As the N.C. General Assembly returns to Raleigh this week for the short session it is necessary for state law makers to begin thinking about the state’s future in new ways.
The economic impact of the COVID-19 pandemic is so significant that the state’s leadership, executive and legislative, will have to address major changes in the coming weeks if the state’s economy is to recover. This effort can and should lead to a new approach in state laws and regulations.
A recent Wall Street Journal article by Sam Walker made note of this opportunity in an article entitled “Getting the Restart Right: How to Lead When Nobody Has a Map.” So far the state, under the leadership of Governor Cooper has, as the phrase goes, “kicked the can down the road.” But now that the legislature is back in session there is an opportunity to re-think and re-imagine the state’s future.
Mr. Walker states in his article “… the coronavirus has been a baptism in crisis management…deep down, however, we all know that the real leadership test is yet to come.”
And that leadership, the presence or the lack thereof, will be on display as the governor and legislators begin their conversations in the weeks ahead.
North Carolina has undergone massive economic changes over the past 150 years but its laws and regulations have not kept pace. Until the mid-1970’s North Carolina relied on tobacco, textiles and furniture for its primary economic engine. Beginning in the 1950’s government and business leaders sensed a change in economic forces and refocused the state’s economy on science, technology and banking which positioned the state well for the 21st century.
Unfortunately, state governance has barely kept pace with the economic changes and in most cases has resulted in only nuancing arcane laws and regulations that continue to restrain innovation and increase costs for both entrepreneurs and end users. The economic impact of the state mandated business closures and sequestration has exposed the state’s weak points that must be corrected if we are to recover quickly.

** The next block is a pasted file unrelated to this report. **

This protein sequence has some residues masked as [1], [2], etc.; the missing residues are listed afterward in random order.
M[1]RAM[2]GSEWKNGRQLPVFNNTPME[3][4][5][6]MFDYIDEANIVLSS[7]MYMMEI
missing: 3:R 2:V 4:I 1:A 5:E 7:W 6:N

One example is the state’s Certificate of Need regulations restricting expansion of medical services. Currently the state has relaxed some of these restrictions to allow hospitals to open up more beds for fear of being overwhelmed by patients suffering from the COVID-19 virus. But the removal of this restriction is only temporary and we assume will be reinstituted once the crisis is past. This is just one of hundreds of regulatory shackles that are negatively impacting the state’s economic future.
According to economists, the rapid decline in the state’s economy resulting from government mandated business closures will hamper growth for the next two years and possibly well in to the remainder of the decade.
In response to this dire economic prediction the legislature and the governor need to assess the economic strengths of the state and determine how the state can facilitate expansion of those businesses that are providing economic leadership and opportunities, and in the process remove those legal structures that are impeding financial opportunities.
These changes will involve corporate and individual tax regulations, licensing restrictions and the state’s willingness to eliminate unnecessary incentive packages that unfairly determine winners and losers in a capitalist economy.
A crisis such as the COVID-19 pandemic can, if the general assembly accepts it, be a cathartic or cleansing process to allow for new vision for the state. Mr. Walker’s article notes that “returning to the familiar would be a mistake.”
Quoting the 15th century Italian philosopher-diplomat, Niccolo Machiavelli, “The great majority of mankind are satisfied with appearances, as though they were realities,” the columnist concludes with “…business, as we knew it, cannot be recovered. It will need to be reinvented.”
As legislators and the governor convene in the weeks ahead, we will see if they have the fortitude and foresight to lead forward with reinvention or prefer to “return to the familiar.” This challenge brings to mind the state motto- “Esse Quam Videri” which translates “To be rather than to seem.”